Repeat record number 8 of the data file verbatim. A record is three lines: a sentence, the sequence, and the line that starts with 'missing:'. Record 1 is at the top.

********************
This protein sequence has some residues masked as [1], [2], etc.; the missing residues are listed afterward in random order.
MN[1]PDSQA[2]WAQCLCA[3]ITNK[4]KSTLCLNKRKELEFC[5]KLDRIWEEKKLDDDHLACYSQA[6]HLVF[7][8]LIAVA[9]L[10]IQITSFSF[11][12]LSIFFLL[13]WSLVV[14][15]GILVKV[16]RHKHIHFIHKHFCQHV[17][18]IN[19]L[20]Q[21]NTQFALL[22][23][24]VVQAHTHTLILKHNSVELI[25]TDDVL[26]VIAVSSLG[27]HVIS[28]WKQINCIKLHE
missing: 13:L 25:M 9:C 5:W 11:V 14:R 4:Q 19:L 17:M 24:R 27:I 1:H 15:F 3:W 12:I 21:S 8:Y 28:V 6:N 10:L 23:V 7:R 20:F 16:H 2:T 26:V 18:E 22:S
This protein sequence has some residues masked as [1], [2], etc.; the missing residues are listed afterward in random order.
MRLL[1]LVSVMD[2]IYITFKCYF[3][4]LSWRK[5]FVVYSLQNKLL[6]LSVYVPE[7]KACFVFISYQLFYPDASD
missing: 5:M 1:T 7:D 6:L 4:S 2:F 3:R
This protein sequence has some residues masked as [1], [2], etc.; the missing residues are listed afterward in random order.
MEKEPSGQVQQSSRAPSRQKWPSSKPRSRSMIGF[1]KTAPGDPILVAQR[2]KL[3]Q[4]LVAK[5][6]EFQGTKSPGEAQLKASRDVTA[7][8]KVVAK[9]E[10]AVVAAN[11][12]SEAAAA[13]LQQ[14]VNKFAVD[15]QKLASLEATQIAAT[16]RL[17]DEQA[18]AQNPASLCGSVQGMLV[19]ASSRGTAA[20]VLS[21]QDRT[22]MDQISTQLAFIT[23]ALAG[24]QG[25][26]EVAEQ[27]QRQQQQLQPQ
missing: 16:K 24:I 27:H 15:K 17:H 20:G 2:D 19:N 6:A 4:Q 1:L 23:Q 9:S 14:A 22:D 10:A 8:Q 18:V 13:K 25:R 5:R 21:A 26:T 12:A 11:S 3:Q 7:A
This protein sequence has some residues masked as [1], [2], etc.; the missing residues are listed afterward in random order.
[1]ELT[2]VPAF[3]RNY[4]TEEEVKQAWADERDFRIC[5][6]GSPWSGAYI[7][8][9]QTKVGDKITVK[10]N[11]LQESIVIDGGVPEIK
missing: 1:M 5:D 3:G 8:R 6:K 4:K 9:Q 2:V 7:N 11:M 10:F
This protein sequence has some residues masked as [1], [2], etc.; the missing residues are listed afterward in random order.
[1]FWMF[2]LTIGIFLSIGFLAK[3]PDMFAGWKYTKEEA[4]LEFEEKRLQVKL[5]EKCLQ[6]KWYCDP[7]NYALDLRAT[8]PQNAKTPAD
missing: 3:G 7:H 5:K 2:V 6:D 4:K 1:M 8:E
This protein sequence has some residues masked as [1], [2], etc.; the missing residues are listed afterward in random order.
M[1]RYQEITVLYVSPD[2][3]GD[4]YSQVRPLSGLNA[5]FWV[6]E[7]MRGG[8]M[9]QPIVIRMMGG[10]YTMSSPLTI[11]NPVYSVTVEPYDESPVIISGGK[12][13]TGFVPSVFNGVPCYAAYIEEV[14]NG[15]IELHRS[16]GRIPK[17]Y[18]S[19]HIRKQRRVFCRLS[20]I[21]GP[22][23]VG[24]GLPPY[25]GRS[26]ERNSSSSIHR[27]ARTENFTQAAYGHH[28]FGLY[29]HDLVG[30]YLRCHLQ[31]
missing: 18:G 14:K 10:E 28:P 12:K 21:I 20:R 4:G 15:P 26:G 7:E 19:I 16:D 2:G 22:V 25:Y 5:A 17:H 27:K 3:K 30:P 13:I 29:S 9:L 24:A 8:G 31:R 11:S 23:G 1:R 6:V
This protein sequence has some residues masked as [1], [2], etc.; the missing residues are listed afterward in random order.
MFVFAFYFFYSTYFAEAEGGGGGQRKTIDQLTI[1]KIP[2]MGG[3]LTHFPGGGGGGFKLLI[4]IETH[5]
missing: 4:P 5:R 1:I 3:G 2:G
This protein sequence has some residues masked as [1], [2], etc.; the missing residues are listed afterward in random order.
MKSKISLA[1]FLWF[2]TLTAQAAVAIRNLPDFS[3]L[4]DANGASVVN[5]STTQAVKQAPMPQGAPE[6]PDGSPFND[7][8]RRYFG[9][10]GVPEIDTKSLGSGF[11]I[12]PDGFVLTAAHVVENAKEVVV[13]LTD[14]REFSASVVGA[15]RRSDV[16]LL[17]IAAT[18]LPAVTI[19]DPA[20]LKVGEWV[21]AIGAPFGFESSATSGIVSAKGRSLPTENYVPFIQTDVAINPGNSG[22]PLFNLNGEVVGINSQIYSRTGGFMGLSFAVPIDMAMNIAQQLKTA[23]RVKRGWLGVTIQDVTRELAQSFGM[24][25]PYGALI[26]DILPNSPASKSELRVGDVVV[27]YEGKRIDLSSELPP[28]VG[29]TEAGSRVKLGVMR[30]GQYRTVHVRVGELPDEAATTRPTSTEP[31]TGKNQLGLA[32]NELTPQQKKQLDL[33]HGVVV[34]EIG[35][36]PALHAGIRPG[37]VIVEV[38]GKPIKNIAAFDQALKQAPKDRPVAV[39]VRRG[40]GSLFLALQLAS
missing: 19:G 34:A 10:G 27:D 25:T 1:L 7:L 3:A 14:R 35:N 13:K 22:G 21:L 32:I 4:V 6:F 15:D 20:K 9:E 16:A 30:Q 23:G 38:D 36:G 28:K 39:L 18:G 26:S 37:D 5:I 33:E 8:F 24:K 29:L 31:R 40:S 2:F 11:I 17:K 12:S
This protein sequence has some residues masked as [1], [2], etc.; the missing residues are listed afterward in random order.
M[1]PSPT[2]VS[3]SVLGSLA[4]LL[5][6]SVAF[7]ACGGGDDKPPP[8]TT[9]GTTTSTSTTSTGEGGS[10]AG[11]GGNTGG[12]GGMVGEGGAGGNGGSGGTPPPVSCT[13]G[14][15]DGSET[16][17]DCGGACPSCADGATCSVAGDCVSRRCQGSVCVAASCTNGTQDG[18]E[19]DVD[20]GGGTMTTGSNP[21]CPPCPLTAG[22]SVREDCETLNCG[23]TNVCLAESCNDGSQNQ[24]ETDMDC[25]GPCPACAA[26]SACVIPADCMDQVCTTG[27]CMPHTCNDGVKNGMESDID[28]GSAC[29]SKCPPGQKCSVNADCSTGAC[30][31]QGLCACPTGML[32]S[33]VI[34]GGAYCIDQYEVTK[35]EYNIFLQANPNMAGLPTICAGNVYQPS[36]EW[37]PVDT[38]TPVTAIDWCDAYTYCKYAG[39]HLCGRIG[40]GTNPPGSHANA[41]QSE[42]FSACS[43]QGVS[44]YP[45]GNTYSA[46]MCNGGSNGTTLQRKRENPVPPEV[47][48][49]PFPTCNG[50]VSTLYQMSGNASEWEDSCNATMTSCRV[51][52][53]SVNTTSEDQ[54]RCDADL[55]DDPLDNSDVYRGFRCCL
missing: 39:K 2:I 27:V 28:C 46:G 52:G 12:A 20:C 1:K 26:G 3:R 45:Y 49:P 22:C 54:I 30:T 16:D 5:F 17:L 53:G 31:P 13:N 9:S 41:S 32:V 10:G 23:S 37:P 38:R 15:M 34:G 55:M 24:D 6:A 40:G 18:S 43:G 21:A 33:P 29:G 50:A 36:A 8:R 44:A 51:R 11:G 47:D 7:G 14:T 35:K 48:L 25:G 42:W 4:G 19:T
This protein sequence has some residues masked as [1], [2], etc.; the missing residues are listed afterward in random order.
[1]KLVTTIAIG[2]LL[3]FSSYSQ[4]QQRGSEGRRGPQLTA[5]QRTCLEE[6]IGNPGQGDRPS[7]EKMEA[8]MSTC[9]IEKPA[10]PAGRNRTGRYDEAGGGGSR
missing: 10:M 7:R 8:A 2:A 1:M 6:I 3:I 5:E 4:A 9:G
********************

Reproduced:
This protein sequence has some residues masked as [1], [2], etc.; the missing residues are listed afterward in random order.
MKSKISLA[1]FLWF[2]TLTAQAAVAIRNLPDFS[3]L[4]DANGASVVN[5]STTQAVKQAPMPQGAPE[6]PDGSPFND[7][8]RRYFG[9][10]GVPEIDTKSLGSGF[11]I[12]PDGFVLTAAHVVENAKEVVV[13]LTD[14]REFSASVVGA[15]RRSDV[16]LL[17]IAAT[18]LPAVTI[19]DPA[20]LKVGEWV[21]AIGAPFGFESSATSGIVSAKGRSLPTENYVPFIQTDVAINPGNSG[22]PLFNLNGEVVGINSQIYSRTGGFMGLSFAVPIDMAMNIAQQLKTA[23]RVKRGWLGVTIQDVTRELAQSFGM[24][25]PYGALI[26]DILPNSPASKSELRVGDVVV[27]YEGKRIDLSSELPP[28]VG[29]TEAGSRVKLGVMR[30]GQYRTVHVRVGELPDEAATTRPTSTEP[31]TGKNQLGLA[32]NELTPQQKKQLDL[33]HGVVV[34]EIG[35][36]PALHAGIRPG[37]VIVEV[38]GKPIKNIAAFDQALKQAPKDRPVAV[39]VRRG[40]GSLFLALQLAS
missing: 19:G 34:A 10:G 27:D 25:T 1:L 7:L 3:A 14:R 35:N 13:K 22:G 21:L 32:I 4:V 6:F 15:D 20:K 9:E 16:A 30:Q 23:G 38:D 36:G 28:K 39:L 18:G 26:S 37:D 5:I 33:E 8:F 24:K 29:L 31:R 40:S 2:F 11:I 17:K 12:S